What is an Apicoectomy?
Endodontic microsurgery, more formally referred to as apicoectomy (also known as root end surgery), is performed to restore function and save a tooth after inflammation or infection persists or develops after a root canal. Unlike a root canal, an apicoectomy is a surgical approach through the gums rather than the crown of the tooth. If a root canal or root canal retreatment in Williamsport, PA doesn’t resolve pain and inflammation in your tooth, an apicoectomy is typically the next step to save the tooth. In most cases, we’ll suggest an apicoectomy only after we determine through digital X-rays and a CBCT scan that your tooth can be saved. Most apicoectomies can be performed in 30 to 90 minutes, depending on the location of the tooth and the complexity of your root structure. Reasons why our endodontists may recommend an apicoectomy in Williamsport, PA, include:
How is an Apicoectomy Performed?
Although we thoroughly numb your gums with local anesthesia, you can choose from several sedation options if you have dental anxiety or simply want additional sedation. Once your gums are numb and sedation has taken effect, we drill a small hole in your gum tissue to access the infected periapical tissues, meaning the tissues around the tooth’s root end. Then we remove any inflamed or infected tissue near or around the tip of the root, along with a few millimeters of the root tip itself. The next step is to place a small filling at the end of the root canal to seal the canal and prevent further infection. We may use bone grafts and a membrane to cover the bony window that was created when we accessed your tooth root. Either self-dissolving or traditional sutures are used to ensure your gum tissues are closed and will heal properly.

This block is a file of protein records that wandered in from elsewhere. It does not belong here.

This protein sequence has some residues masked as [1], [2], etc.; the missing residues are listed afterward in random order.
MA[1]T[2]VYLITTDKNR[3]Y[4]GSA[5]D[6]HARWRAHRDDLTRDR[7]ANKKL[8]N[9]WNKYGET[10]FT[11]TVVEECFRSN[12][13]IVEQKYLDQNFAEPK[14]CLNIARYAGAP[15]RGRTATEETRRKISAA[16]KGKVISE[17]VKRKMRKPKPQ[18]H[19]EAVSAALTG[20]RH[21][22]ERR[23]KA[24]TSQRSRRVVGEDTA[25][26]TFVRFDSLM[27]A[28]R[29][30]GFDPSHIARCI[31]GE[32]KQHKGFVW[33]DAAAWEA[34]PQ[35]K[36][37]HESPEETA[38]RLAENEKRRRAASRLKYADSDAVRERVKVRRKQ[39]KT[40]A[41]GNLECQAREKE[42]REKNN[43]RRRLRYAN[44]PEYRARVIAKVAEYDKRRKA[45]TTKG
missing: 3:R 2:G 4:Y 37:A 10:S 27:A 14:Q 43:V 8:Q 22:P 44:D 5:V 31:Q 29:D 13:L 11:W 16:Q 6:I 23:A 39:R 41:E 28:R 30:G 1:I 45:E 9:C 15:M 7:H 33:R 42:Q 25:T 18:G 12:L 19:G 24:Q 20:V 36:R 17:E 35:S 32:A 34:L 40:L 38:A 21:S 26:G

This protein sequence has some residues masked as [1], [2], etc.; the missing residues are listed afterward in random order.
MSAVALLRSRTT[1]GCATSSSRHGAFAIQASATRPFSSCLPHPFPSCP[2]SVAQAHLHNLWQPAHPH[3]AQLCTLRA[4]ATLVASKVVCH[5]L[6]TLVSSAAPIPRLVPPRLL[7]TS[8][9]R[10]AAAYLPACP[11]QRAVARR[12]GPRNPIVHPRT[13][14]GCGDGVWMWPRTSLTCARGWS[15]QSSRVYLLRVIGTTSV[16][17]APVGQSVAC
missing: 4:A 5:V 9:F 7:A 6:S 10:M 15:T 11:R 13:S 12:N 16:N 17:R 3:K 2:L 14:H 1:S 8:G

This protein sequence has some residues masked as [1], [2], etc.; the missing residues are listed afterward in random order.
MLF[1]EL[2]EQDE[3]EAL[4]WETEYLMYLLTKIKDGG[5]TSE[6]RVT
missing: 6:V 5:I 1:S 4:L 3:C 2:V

It takes several months for the bone to heal around the root. If we used non-dissolvable sutures, these will be removed two to seven days after your procedure. It may take a few months for your gums to fully heal after an apicoectomy. While numbness in the area can last days or weeks after surgery, this is caused by trauma from the surgery rather than nerve damage. It may take a full two weeks after the procedure for soreness and swelling to resolve. In complex cases when bone grafting isn’t done, it can take as long as six months for the cavity left by the apicoectomy to fill in with new bone.
To ensure proper healing, it’s important to follow our care recommendations:
A 2020 study found that up to five years after an apicoectomy, an estimated 97% of cases achieved excellent results, while more than 75% of cases achieved good results after 10 to 13 years. According to other research, factors that increase the chance of a successful apicoectomy include:
Our Advanced Technologies
Research and technological advances have led to the refinement of techniques, materials, and instruments used in apicoectomies. At Susquehanna Oral & Maxillofacial Dental Implant Surgery, we use state-of-the-art technology such as fiber-optic lights and surgical microscopes that provide an extremely accurate view of the impacted tooth root. This makes treatment faster and more comfortable and increases the likelihood of a successful outcome. We also use GentleWave® Procedure, an innovative technology that offers quicker and less invasive cleaning of root canals.
Treat an unhealthy tooth root for a smile that lasts a lifetime!
If you’re experiencing persistent tooth pain, schedule a visit today.